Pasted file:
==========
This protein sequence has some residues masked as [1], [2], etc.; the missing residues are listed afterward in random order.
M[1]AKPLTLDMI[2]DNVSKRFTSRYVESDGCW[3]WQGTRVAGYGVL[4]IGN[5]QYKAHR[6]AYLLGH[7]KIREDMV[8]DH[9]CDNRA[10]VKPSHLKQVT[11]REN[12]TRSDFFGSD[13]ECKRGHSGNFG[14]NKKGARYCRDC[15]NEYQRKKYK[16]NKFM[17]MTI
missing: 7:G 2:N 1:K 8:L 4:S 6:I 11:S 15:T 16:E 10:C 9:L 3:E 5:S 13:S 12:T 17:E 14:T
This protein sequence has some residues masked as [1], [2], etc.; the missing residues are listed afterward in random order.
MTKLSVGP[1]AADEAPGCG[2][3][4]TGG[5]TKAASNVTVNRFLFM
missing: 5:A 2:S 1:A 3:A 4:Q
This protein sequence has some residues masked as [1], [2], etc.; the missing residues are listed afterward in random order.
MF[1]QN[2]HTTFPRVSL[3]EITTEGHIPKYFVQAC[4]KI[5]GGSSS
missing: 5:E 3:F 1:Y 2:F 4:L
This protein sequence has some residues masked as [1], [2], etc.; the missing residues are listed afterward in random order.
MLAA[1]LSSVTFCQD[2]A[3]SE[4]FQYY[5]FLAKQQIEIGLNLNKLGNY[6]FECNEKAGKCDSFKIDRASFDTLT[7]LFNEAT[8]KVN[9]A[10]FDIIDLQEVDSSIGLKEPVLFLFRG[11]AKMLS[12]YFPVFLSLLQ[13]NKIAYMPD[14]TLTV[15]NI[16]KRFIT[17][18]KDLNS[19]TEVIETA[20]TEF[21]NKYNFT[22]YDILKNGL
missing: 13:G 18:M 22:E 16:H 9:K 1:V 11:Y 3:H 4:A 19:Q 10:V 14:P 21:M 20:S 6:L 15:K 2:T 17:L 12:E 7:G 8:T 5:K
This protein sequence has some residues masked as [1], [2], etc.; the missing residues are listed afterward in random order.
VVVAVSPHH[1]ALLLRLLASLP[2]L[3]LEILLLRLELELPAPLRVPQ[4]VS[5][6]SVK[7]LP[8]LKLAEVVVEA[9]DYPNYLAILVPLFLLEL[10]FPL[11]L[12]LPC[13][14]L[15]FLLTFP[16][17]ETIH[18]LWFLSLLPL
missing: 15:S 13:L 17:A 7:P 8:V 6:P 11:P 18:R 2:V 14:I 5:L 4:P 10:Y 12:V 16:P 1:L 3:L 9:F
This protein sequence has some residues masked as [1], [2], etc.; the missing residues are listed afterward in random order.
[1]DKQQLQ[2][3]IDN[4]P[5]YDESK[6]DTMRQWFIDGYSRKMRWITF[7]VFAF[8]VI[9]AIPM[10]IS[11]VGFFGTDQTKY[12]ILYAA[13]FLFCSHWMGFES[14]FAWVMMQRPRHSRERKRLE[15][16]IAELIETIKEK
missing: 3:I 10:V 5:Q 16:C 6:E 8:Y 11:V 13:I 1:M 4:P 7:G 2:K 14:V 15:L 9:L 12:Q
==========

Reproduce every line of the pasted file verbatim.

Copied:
This protein sequence has some residues masked as [1], [2], etc.; the missing residues are listed afterward in random order.
M[1]AKPLTLDMI[2]DNVSKRFTSRYVESDGCW[3]WQGTRVAGYGVL[4]IGN[5]QYKAHR[6]AYLLGH[7]KIREDMV[8]DH[9]CDNRA[10]VKPSHLKQVT[11]REN[12]TRSDFFGSD[13]ECKRGHSGNFG[14]NKKGARYCRDC[15]NEYQRKKYK[16]NKFM[17]MTI
missing: 7:G 2:N 1:K 8:L 4:S 6:I 11:S 15:T 16:E 10:C 9:L 3:E 5:S 13:S 12:T 17:E 14:T
This protein sequence has some residues masked as [1], [2], etc.; the missing residues are listed afterward in random order.
MTKLSVGP[1]AADEAPGCG[2][3][4]TGG[5]TKAASNVTVNRFLFM
missing: 5:A 2:S 1:A 3:A 4:Q
This protein sequence has some residues masked as [1], [2], etc.; the missing residues are listed afterward in random order.
MF[1]QN[2]HTTFPRVSL[3]EITTEGHIPKYFVQAC[4]KI[5]GGSSS
missing: 5:E 3:F 1:Y 2:F 4:L
This protein sequence has some residues masked as [1], [2], etc.; the missing residues are listed afterward in random order.
MLAA[1]LSSVTFCQD[2]A[3]SE[4]FQYY[5]FLAKQQIEIGLNLNKLGNY[6]FECNEKAGKCDSFKIDRASFDTLT[7]LFNEAT[8]KVN[9]A[10]FDIIDLQEVDSSIGLKEPVLFLFRG[11]AKMLS[12]YFPVFLSLLQ[13]NKIAYMPD[14]TLTV[15]NI[16]KRFIT[17][18]KDLNS[19]TEVIETA[20]TEF[21]NKYNFT[22]YDILKNGL
missing: 13:G 18:M 22:E 16:H 9:K 1:V 11:Y 3:H 4:A 19:Q 10:V 14:P 21:M 20:S 6:L 15:K 2:T 17:L 12:E 7:G 8:T 5:K
This protein sequence has some residues masked as [1], [2], etc.; the missing residues are listed afterward in random order.
VVVAVSPHH[1]ALLLRLLASLP[2]L[3]LEILLLRLELELPAPLRVPQ[4]VS[5][6]SVK[7]LP[8]LKLAEVVVEA[9]DYPNYLAILVPLFLLEL[10]FPL[11]L[12]LPC[13][14]L[15]FLLTFP[16][17]ETIH[18]LWFLSLLPL
missing: 15:S 13:L 17:A 7:P 8:V 6:P 11:P 18:R 2:V 14:I 5:L 4:P 10:Y 12:V 16:P 1:L 3:L 9:F
This protein sequence has some residues masked as [1], [2], etc.; the missing residues are listed afterward in random order.
[1]DKQQLQ[2][3]IDN[4]P[5]YDESK[6]DTMRQWFIDGYSRKMRWITF[7]VFAF[8]VI[9]AIPM[10]IS[11]VGFFGTDQTKY[12]ILYAA[13]FLFCSHWMGFES[14]FAWVMMQRPRHSRERKRLE[15][16]IAELIETIKEK
missing: 3:I 10:V 5:Q 16:C 6:E 8:Y 11:V 13:I 1:M 4:P 7:G 2:K 14:V 15:L 9:L 12:Q